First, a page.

What's your home worth? It's something most homeowners wonder about from time to time, particularly if they're thinking of selling or refinancing. For an answer, many are turning to automated online priced estimators in hopes of getting a reliable figure.
But how reliable are they?
If you've tried using one of these - either on a bank website or one of the several other versions floating around the web - you may have noticed that the figures you get for your home can vary widely. In some cases, the automated value provided can be off from the true value of a home by more than 50 percent - making the figure pretty much useless.
So are these estimators any good at all? Or is there a way of telling how accurate an estimator is likely to be?
How they work
First, the way these automated valuation models, as they are often called, work is that they gather a lot of data from public records and crunch it all together to try to produce a good estimate of a home's value. This includes such things as square footage, the number of bedrooms, number of baths, age, additional features such as a patio, finished basement and the like. They also take into account prices from recent home sales in your area, adjust for the size and features of each, and try to spit out a number that will reflect the value of your property.
The downside is that these work well with certain types of properties but not others. They tend to work fairly well for homes in large neighborhoods of similar properties that were all built around the same time and where there is a pretty steady rate of home sales over time.
Automated estimators become increasingly unreliable the more distinctive a property is and when there have been relatively few similar homes sold in that area over the past year. These are often homes in rural areas, small neighborhoods or areas featuring a mix of homes of varying styles, sizes, ages and quality. They are also less reliable in assessing custom-built homes or homes with distinctive features.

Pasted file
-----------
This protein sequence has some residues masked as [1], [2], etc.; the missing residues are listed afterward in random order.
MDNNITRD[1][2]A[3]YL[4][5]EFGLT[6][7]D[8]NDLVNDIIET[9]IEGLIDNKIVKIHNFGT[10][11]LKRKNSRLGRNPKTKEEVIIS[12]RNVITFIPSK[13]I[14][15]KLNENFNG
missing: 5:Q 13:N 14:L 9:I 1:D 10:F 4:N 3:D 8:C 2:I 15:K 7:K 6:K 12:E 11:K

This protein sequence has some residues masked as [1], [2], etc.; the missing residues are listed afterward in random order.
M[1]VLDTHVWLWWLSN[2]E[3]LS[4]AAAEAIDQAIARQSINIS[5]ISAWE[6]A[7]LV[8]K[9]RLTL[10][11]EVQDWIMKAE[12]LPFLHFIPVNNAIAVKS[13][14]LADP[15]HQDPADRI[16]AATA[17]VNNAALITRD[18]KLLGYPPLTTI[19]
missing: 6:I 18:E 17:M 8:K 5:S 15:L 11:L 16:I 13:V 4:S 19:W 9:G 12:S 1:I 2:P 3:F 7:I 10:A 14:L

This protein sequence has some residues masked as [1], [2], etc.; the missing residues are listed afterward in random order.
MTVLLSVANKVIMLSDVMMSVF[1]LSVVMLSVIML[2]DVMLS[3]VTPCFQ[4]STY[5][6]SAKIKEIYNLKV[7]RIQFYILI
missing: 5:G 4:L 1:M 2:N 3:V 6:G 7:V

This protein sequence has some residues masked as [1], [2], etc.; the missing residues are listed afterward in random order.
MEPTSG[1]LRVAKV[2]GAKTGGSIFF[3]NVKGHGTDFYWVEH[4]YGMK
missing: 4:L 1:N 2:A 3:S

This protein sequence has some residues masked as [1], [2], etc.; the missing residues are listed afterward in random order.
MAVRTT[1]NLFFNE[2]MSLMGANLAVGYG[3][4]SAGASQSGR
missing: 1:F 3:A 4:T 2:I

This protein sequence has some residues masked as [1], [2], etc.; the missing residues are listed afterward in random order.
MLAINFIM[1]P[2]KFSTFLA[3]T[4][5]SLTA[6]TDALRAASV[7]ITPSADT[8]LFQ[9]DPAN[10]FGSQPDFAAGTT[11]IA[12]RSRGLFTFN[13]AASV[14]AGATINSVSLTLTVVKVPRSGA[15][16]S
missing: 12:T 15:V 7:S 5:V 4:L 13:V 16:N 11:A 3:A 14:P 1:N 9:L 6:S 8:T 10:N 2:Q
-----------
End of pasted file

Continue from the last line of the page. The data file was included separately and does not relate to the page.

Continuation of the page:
Online estimators also have no way of evaluating the condition of a property or how well it's been maintained. They also may fail to take into account improvements that have been done to a property, such as adding an extra room, particularly if that information doesn't show up on the county tax rolls.
Many of these estimators will list the basic data they're basing their estimate on - square footage and the like. So you can check the listing for your property to see if its correct - if not, you need to take that into account when adjusting the figure the estimator provides.
How recent is the data?
Another sign that the valuation provided may be unreliable is if the estimator seems to be relying on old sales data. Many estimators will show you a map of your neighborhood with recently sold properties marked, along with their sales values. However, if you find that many of those sales are older than one year old, and there are few truly recent sales, the data may be out of date. However, if your general neighborhood shows half a dozen or more sales in the past 12 months, the figure is likely to be more reliable.
Another thing to do is to look at the recently sold homes to see what your home is being compared with. If your neighborhood has a mixed character, which of the sold homes are most similar in style and age to your own? Those are likely to be the most reliable guides to what your property is worth.
Can't rely on averaging
You might think that you can simply check your home's value using several estimators and see if several of them seem to cluster around a particular value. While that seems a logical way to proceed, it isn't always reliable. For one thing, different estimators may make similar assumptions or use similar data sets to produce their estimates - so if the assumptions are wrong or the data is bad, they could be wrong in the same way.
The most accurate way to get an estimate of your home value is to have a professional assessment done. However, many homeowners are unwilling to pay for that unless they've decided to go ahead and sell or refinance. Short of that, understanding how online valuation tools work and taking into account their quirks can give you a fairly good ballpark value.